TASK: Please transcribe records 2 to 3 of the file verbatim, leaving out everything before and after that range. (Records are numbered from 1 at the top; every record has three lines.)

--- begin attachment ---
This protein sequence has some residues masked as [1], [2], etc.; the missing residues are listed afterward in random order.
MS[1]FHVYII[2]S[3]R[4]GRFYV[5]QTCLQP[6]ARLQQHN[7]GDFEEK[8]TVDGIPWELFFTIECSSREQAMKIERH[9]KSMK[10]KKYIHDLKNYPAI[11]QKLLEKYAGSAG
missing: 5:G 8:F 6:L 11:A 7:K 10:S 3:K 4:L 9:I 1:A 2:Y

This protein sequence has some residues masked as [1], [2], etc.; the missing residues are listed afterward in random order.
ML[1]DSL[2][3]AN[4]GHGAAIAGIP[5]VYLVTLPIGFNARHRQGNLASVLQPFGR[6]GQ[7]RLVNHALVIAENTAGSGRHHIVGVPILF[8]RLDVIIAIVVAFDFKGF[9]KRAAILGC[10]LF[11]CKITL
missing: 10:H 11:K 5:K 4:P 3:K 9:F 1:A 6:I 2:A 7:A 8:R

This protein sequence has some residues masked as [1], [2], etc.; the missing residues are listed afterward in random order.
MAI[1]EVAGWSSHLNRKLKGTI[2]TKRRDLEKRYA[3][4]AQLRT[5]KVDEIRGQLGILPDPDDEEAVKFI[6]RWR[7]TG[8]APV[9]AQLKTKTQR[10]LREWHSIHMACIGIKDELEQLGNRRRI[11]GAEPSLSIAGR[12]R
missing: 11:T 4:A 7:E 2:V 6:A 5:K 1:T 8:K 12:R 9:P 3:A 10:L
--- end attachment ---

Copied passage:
This protein sequence has some residues masked as [1], [2], etc.; the missing residues are listed afterward in random order.
ML[1]DSL[2][3]AN[4]GHGAAIAGIP[5]VYLVTLPIGFNARHRQGNLASVLQPFGR[6]GQ[7]RLVNHALVIAENTAGSGRHHIVGVPILF[8]RLDVIIAIVVAFDFKGF[9]KRAAILGC[10]LF[11]CKITL
missing: 10:H 11:K 5:K 4:P 3:K 9:F 1:A 6:I 2:A 7:A 8:R

This protein sequence has some residues masked as [1], [2], etc.; the missing residues are listed afterward in random order.
MAI[1]EVAGWSSHLNRKLKGTI[2]TKRRDLEKRYA[3][4]AQLRT[5]KVDEIRGQLGILPDPDDEEAVKFI[6]RWR[7]TG[8]APV[9]AQLKTKTQR[10]LREWHSIHMACIGIKDELEQLGNRRRI[11]GAEPSLSIAGR[12]R
missing: 11:T 4:A 7:E 2:V 6:A 5:K 1:T 8:K 12:R 9:P 3:A 10:L